- Minister of Industry, Investment and Commerce, Hon. Anthony Hylton, says that based on a request from Jamaica, a review of the verification procedure under the rules of origin requirements of CARICOM has commenced.
- He said that the Jamaica Customs Agency is playing the key role for Jamaica in the revision process, which is being undertaken through the CARICOM Customs Committee.
- The move comes as following some two years of investigation by Jamaica to determine the origin of nine lubricant products imported from Trinidad and Tobago.
Minister of Industry, Investment and Commerce, Hon. Anthony Hylton, says that based on a request from Jamaica, a review of the verification procedure under the rules of origin requirements of CARICOM has commenced.
He said that the Jamaica Customs Agency is playing the key role for Jamaica in the revision process, which is being undertaken through the CARICOM Customs Committee.
The move comes as following some two years of investigation by Jamaica to determine the origin of nine lubricant products imported from Trinidad and Tobago.
In a statement in the House of Representatives on October 28, the Minister informed that the investigation found that five of the items have been found to be in breach of the rules of origin requirements of CARICOM.
Mr. Hylton explained that the matter was brought to the attention of the Trade Enforcement Advisory Mechanism (TEAM), located in the Ministry, following a formal complaint by an importer in 2012.
“In September 2012, Jamaica Customs initiated a query verification procedure in accordance with CARICOM rules regarding the lubricating oil complaint. Up to 2014, the information was not provided from Trinidad and Tobago,” he told the House.
He noted that Minister of Foreign Affairs and Foreign Trade, the Hon. A. J. Nicholson, then sought the intervention of the CARICOM Secretariat and the information was obtained in early 2014.
“Although the information provided was taken in good faith, there remained some doubt regarding the rigour of the verification done by the Customs authorities in Trinidad and Tobago. A decision was taken for Jamaica to do an on-the-spot investigation to review the production processes, books and accounts of the three exporters,” Mr. Hylton said.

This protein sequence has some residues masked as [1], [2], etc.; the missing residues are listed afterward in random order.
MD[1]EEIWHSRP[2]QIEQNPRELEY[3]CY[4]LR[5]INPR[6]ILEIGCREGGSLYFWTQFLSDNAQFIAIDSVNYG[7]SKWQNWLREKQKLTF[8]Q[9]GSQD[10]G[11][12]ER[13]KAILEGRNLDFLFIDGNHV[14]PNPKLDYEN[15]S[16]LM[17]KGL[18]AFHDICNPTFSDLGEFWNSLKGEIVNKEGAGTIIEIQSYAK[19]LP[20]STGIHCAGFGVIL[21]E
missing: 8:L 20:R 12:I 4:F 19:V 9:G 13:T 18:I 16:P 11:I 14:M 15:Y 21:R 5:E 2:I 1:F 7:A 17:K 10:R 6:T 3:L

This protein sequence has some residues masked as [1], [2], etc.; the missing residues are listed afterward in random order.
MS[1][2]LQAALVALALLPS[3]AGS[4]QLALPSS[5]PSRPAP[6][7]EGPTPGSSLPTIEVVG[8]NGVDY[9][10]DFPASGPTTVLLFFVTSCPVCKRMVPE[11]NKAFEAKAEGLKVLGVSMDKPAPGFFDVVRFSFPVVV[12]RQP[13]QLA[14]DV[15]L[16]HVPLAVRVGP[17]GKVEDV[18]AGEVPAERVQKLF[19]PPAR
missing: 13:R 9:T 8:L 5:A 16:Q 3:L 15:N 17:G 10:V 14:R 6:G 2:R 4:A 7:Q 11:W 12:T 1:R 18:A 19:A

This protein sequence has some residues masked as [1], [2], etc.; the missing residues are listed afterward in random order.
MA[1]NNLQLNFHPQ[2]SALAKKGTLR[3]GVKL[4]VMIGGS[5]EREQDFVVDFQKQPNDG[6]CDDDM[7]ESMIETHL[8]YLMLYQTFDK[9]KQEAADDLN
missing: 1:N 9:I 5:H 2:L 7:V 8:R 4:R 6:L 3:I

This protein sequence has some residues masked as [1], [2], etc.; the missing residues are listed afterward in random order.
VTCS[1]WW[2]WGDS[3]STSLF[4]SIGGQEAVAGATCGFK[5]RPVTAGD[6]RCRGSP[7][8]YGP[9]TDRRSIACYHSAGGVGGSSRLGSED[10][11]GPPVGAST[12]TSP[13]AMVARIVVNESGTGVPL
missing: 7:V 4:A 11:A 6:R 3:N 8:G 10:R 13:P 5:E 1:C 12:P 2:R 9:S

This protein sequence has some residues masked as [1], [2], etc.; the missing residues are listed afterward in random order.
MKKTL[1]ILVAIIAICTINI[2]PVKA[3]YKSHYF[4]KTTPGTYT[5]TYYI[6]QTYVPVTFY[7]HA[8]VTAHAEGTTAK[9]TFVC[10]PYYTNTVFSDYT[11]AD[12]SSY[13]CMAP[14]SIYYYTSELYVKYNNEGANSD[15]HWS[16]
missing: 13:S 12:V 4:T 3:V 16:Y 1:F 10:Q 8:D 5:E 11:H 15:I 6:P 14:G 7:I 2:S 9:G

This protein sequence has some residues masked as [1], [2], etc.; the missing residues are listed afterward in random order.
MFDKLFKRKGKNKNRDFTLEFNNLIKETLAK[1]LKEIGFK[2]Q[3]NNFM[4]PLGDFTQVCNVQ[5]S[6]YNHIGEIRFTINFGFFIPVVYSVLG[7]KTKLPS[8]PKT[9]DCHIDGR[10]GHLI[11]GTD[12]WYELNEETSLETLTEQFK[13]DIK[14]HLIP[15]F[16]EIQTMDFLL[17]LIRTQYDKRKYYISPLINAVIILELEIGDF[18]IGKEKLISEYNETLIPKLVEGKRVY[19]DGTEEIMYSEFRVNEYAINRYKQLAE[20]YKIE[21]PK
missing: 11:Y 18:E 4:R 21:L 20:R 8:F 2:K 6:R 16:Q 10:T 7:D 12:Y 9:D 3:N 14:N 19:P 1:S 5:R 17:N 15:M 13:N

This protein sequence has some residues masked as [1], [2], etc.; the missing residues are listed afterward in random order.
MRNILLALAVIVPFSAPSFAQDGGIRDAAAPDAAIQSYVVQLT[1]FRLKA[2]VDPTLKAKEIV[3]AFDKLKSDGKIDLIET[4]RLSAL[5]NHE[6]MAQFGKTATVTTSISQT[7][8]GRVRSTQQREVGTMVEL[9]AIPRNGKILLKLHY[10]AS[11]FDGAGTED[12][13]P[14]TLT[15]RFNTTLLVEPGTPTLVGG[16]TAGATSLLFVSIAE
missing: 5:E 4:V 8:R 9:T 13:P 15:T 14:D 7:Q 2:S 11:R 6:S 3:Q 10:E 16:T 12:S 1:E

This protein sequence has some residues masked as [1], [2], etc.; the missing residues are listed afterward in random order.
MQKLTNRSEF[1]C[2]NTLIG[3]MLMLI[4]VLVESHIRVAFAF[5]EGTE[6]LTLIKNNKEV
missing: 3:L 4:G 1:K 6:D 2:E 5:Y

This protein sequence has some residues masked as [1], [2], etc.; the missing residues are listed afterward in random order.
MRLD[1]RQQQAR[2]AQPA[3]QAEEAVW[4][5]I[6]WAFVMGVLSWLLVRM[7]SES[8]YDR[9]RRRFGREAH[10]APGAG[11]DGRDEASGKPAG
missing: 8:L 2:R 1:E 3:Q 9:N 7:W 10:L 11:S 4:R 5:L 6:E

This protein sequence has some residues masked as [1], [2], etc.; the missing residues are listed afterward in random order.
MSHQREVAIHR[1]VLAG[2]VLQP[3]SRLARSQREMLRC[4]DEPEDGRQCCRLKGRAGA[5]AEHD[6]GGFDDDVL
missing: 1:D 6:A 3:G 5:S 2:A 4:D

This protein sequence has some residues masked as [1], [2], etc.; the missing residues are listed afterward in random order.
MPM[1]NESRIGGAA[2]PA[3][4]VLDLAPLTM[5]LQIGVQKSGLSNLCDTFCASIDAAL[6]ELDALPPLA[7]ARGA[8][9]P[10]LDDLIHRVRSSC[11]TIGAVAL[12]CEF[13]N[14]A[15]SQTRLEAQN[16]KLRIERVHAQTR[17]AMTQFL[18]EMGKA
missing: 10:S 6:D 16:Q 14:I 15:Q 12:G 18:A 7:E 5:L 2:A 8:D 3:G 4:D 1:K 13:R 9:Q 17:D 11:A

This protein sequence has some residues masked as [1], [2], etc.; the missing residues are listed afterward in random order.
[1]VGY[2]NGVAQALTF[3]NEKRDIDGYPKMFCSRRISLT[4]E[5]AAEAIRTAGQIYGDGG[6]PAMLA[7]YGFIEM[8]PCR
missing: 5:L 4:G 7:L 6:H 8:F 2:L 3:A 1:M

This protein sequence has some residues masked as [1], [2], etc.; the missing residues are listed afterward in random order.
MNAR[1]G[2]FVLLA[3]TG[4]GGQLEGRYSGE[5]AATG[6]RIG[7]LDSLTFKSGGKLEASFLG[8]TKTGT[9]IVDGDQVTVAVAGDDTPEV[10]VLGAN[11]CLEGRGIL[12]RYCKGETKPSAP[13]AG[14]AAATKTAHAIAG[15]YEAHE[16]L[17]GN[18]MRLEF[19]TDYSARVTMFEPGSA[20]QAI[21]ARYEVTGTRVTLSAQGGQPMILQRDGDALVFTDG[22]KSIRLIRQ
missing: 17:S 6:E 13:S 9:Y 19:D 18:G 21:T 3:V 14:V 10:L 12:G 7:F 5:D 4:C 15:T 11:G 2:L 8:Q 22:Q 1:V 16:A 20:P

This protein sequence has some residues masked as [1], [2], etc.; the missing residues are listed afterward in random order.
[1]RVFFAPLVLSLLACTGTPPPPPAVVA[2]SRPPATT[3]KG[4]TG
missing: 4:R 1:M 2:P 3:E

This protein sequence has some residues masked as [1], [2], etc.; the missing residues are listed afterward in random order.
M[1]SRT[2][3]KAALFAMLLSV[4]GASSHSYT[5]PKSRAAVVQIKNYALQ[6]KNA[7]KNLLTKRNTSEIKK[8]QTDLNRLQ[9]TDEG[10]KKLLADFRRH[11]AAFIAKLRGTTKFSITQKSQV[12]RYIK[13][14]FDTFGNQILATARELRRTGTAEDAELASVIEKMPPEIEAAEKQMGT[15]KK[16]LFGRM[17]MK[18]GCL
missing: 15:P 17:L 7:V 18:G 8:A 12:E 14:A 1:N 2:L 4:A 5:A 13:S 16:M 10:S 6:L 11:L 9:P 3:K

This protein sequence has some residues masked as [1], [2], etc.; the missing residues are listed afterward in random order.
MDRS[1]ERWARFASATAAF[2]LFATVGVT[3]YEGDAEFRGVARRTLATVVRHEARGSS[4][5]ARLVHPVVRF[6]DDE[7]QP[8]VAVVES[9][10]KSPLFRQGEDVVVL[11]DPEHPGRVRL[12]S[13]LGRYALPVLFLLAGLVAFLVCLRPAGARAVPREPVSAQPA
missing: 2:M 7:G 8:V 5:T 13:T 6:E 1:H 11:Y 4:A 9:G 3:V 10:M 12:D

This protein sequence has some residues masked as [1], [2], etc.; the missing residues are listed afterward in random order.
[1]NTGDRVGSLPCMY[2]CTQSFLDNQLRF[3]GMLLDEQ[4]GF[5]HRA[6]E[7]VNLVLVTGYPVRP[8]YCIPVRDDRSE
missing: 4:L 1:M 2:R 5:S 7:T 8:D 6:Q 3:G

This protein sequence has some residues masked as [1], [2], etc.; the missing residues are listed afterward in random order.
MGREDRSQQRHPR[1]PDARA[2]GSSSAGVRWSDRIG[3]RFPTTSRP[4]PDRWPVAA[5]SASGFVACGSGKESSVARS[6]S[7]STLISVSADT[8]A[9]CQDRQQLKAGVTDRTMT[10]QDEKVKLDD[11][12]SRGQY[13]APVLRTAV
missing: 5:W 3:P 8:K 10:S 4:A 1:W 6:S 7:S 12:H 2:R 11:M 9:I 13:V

He informed that the objective of the investigation was to determine whether the products satisfied the requirements for the Rules of Community Origin, noting that the verification visit was completed in Trinidad and Tobago over the period July 21-23, 2014.
The Minister advised the products that have failed to comply with the rules of origin will not receive a refund of customs duties deposited and the companies that imported these products may be subject to an audit to recover the duties that should have been applied to previous import shipments.
The items that have been found to be compliant will be eligible for a refund of deposits made during the period of the verification query.
Mr. Hylton stated that the investigation has pointed to the need for further amendments to ensure clarity regarding the treatment of import duties where there is a non-response by an exporting member state.
He reiterated the Ministry’s pledge to protect investors, not just by ensuring the integrity of imported products under preferential schemes but by continuing to enforce trade rules to ensure a level playing field for local producers.
“Indeed, the fundamental lesson to be drawn from this exercise is that a legal framework already exists within CARICOM to ensure that our national interests are protected. However, these rules will remain as lifeless provisions unless we take bold and assertive actions to bring them to life and test their efficacy,” Mr. Hylton said.